* I say almost-energy because, obviously, one must still have the necessary atoms on hand, but something quasi-physics that fits could be used here.

    ** We could utilise the idea that the PDA forces the Higgs field around the storage unit down to 0, or does so with some success, and so the mass of the contents is reduced through reducing the Higgs Effect. (This is quasi-physics too, but it is the best I could think of).

    So that's one example of how it could be explained, feel free to pick it apart, destroy it, etc. and be sure to provide your own alternative ideas!
    Last edited: Jul 25, 2014
    PsychoticLeprechaun, Jul 25, 2014
    Last edited by PsychoticLeprechaun; at Jul 25, 2014
    #25
    tetryds likes this.
  6. Agarthan

    Agarthan Reinvented The Wheel

    • Member
    That's almost exactly what I just proposed. Like it could start out damaged or something and only have very limited data space, but as you advanced you could create larger cells that are more energy efficient to store larger caches of items. Hell, may be even go the full - there is no tile entities for blocks when you break them you actually have to deal with their size as is - to start out with and you have to unlock better inventory abilities in the 'realism' mode of the game discussed in other threads.
  7. Agarthan

    Agarthan Reinvented The Wheel

    • Member
    May be more the terrafirmacraft route, like how wood stacks, or that certain items have a size and weight and therefore can only fit in certain things, in the case of TFC it's just one type of chest, but SOA could add different types of storage modules for different items/blocks. Though, I don't think a 1:1 ratio of the block size is the best idea, may be 1:4 or 1:6.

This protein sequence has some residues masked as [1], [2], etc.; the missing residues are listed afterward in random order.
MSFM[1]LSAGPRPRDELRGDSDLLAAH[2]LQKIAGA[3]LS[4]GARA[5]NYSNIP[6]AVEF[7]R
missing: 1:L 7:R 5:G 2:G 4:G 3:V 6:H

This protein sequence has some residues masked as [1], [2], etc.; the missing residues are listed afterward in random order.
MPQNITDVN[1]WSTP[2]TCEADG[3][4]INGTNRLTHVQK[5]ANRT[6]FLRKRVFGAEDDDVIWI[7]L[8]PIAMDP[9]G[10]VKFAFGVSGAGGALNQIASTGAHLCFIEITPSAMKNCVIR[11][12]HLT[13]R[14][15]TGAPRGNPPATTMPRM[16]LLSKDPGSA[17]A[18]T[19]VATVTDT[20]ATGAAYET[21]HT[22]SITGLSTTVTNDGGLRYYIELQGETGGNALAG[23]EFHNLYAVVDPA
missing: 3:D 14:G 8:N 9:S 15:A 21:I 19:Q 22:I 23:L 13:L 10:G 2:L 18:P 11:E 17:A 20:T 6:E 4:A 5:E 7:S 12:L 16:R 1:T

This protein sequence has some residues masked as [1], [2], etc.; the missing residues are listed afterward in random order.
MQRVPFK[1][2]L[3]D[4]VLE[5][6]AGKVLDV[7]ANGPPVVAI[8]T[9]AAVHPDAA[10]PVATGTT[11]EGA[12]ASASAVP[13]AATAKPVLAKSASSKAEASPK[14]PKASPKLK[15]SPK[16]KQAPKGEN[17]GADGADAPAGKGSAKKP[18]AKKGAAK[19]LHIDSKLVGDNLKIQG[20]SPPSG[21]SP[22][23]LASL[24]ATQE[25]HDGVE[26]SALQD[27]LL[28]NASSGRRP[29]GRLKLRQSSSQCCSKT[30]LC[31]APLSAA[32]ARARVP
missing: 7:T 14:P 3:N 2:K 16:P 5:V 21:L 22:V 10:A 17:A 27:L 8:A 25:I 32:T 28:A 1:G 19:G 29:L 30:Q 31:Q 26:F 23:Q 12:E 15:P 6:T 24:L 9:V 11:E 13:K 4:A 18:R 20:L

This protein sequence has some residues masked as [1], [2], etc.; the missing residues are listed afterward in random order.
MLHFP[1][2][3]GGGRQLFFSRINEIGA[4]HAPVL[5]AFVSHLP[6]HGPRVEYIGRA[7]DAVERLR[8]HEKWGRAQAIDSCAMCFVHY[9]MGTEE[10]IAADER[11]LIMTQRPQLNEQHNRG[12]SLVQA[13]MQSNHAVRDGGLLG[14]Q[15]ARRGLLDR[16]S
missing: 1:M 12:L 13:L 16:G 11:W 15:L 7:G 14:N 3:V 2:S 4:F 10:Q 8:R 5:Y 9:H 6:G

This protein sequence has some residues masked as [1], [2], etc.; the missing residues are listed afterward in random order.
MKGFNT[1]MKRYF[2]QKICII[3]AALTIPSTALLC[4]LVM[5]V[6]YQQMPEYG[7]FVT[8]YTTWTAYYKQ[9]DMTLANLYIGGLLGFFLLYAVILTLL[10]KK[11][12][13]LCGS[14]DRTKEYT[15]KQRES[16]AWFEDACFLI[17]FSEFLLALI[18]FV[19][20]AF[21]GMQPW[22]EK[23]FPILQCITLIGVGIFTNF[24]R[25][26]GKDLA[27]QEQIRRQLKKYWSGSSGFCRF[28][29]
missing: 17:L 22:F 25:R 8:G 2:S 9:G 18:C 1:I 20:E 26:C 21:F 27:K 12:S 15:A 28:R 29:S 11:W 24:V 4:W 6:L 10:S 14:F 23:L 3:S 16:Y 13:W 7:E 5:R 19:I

8. ThatOneGuy

    ThatOneGuy Reinvented The Wheel

    • Member
    Through technology I suppose. Build yourself a truck, it will hold a few things.
  9. tetryds

    tetryds cus tet, that's it

    • Member
    Sorry, I was not suggesting having 1:1 storage, I was just saying that it's something people dont realize.

    I like your idea Matt, and I also like the idea of "being connected" to a bigger storage that can both take energy to run and more time to spawn the blocks from.
    Chests could also store blocks (only blocks) on a superdense state, you would not have to carry them, thus the extra weight would be fine, but you would still have to provide energy for it to stay stable.
    But using some method to transfer the item given the chest works like this would be more complicated.
    Maybe we can have two kinds of storage, being the former a smaller but accessible from range, and the last for massive storage.

    I love the truck idea, wonder how long would it take to make a truck in real life under a simmilar situation :p (joke, trucks would be indeed cool).
    tetryds, Jul 25, 2014
    Last edited by tetryds; at Jul 25, 2014
    #29
  10. slibbfalusken

    slibbfalusken Crash Landed

    • Member